Andrew White: “Petey, Me and the Library of Congress”

The following is a guest blog by Andrew N. White III, a participant in the Library’s DC Jazz Project, a component of the 2016-2017 Library of Congress Jazz Scholars program. This program is made possible by the Reva and David Logan Foundation. White delivered a lecture-recital at the Library on November 3, 2016 (a video of which will be released in the coming months).

It heartened me in late October of 2016 to have a perusal session at the Library of Congress Performing Arts Reading Room with one of my liaisons there, Larry Appelbaum. He showed me some of the Library’s rare, pampered and meticulously housed music scores of works created by jazz luminaries such as Charles Mingus, Wayne Shorter, George Russell and Eric Dolphy, all among others including myself, Andrew White.

I had a warm bodily glow while realizing that such ongoing care had been taken to preserve the handiwork of such composers, authors and performers of the like. And that with certain easy research and active procurement, the interested general public at large could share such great representation of the creative minds that have graced this art and our presences over the past so many years of the history of library science which is embodied in our Library of Congress.

Whereas on many private levels such preservation has been our main source of the perpetuation of such perspectives and enterprises, it is our Library of Congress that leads the way in preserving such great work of American minds and as well many of the grand acumen and labors from beyond our borders.

Andrew White, November 3, 2016, by Larry Appelbaum

Andrew White, November 3, 2016, by Larry Appelbaum

                                                                                “PETEY”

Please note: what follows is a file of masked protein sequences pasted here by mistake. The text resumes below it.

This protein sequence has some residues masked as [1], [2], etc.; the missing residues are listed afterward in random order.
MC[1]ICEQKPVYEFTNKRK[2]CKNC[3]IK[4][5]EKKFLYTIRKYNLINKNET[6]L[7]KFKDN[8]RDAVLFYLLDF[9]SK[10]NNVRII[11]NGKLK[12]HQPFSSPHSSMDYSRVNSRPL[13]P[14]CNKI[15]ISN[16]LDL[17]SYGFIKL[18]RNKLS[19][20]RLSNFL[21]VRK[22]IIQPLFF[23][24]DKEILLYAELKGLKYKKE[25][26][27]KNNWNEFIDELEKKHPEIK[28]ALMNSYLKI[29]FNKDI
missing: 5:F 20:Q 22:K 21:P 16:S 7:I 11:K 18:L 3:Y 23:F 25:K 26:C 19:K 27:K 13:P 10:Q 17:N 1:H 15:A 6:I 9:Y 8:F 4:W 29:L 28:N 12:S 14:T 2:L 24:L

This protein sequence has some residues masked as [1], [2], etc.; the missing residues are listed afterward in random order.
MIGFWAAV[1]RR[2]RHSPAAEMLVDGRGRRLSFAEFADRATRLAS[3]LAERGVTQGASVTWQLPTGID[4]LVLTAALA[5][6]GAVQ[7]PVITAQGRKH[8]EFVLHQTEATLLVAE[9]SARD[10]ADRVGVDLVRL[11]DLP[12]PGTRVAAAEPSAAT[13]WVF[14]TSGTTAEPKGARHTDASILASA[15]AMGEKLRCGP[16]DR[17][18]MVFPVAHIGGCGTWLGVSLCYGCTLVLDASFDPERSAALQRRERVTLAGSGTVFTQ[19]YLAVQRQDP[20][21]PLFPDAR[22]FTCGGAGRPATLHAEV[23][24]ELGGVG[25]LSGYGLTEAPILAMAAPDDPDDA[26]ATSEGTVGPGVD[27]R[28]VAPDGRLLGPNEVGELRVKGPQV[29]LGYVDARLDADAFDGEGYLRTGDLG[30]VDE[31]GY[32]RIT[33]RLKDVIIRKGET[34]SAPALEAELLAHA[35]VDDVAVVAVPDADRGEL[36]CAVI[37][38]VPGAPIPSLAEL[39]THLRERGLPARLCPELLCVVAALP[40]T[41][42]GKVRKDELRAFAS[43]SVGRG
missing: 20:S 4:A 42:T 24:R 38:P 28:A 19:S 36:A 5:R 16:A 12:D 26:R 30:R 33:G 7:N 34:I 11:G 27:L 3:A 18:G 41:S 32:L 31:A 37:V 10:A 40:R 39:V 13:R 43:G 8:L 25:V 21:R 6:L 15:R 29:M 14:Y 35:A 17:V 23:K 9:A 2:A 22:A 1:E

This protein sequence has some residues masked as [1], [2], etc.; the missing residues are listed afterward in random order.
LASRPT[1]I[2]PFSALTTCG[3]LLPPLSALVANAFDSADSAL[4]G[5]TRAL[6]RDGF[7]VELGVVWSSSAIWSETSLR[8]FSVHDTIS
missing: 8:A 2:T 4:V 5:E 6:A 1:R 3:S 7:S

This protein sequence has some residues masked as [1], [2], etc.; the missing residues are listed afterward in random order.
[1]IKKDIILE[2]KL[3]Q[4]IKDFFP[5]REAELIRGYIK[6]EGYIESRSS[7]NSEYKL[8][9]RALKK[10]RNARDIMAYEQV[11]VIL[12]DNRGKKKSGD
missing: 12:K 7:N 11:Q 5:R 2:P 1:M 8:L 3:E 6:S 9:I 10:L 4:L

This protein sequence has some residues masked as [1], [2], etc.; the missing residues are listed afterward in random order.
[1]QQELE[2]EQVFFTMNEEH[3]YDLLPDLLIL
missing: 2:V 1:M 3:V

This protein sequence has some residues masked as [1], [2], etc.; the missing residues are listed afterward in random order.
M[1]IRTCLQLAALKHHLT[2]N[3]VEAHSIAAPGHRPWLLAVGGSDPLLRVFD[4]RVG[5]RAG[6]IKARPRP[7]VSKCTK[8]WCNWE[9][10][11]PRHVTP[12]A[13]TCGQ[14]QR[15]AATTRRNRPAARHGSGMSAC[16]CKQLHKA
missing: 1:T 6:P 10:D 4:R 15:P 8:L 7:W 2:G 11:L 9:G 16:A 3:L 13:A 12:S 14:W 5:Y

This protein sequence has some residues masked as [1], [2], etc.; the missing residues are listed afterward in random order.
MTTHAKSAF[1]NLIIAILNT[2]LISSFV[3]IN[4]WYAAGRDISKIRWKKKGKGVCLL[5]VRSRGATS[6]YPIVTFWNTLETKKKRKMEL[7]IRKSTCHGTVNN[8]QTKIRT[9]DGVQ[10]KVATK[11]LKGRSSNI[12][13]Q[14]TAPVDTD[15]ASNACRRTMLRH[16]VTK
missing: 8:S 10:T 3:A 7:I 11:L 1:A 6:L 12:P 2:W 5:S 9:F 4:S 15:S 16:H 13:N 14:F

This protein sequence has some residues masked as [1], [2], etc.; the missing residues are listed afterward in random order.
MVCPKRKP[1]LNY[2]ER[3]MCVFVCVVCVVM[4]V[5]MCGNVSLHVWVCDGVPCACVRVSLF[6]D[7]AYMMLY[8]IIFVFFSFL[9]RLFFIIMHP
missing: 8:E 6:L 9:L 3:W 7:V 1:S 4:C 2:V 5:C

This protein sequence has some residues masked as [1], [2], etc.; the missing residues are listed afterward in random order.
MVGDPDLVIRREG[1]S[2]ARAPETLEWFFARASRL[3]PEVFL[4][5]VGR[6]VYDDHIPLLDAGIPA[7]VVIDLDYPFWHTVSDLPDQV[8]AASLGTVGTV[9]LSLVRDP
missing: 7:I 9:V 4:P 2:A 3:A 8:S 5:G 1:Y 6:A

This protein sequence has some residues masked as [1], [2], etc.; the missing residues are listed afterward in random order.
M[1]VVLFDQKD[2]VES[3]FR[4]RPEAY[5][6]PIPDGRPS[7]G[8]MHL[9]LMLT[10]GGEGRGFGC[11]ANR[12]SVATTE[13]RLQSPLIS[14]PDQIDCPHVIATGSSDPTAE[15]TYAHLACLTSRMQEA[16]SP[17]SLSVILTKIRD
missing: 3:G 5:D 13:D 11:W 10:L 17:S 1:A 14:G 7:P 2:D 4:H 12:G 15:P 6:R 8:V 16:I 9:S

Personally, I can cite my own research as a young oboist back in early 1968.  I had been approached by, auditioned for and accepted the position of principal oboist with the American Ballet Theatre (ABT) of New York.  Before my first tour with the ABT in January of 1968 I was [asked] by one of the musical directors [as to] whether I “knew the ‘complete’ ballet of Swan Lake by Peter Ilyich Tchaikovsky.” I did not know the “complete” Swan Lake.  I knew only certain popular sections I had encountered in oboe excerpt books I had studied at the likes of Tanglewood in the summers of 1963, 1966 and the Paris Conservatory of Music on a John Hay Whitney Foundation Fellowship from September 1964 through June of 1965 in Paris, France.

The answer to the almighty question of “where is the complete score to Swan Lake?” was easily answered at my first step of inquiry: THE LIBRARY OF CONGRESS.

To make a longer story shorter, the Library of Congress had the complete Swan Lake score (a Russian publication) in its coffers and I heartily gorged myself on “Ole Petey’s [Tchaikovsky] Oeuvre.”

After days on end I culminated my research with my “own” custom-made Swan Lake oboe excerpt book. This caper put me far ahead of all my contemporaries and other oboe playing rookies of the day who had [gestated] and/or would in the near future gestate the meager offerings of the general etudic-excerpted, scribed and scribbled, commercial…marketplace. Usually at many times over—great expense.

Not to worry about trying to skimp on the cost(s) of it all, but the Library of Congress is a federal institution.  Therefore, I was able to study “Le Lac” without paying a dime. It, my sole benefit, was all free due to my citizen[ship].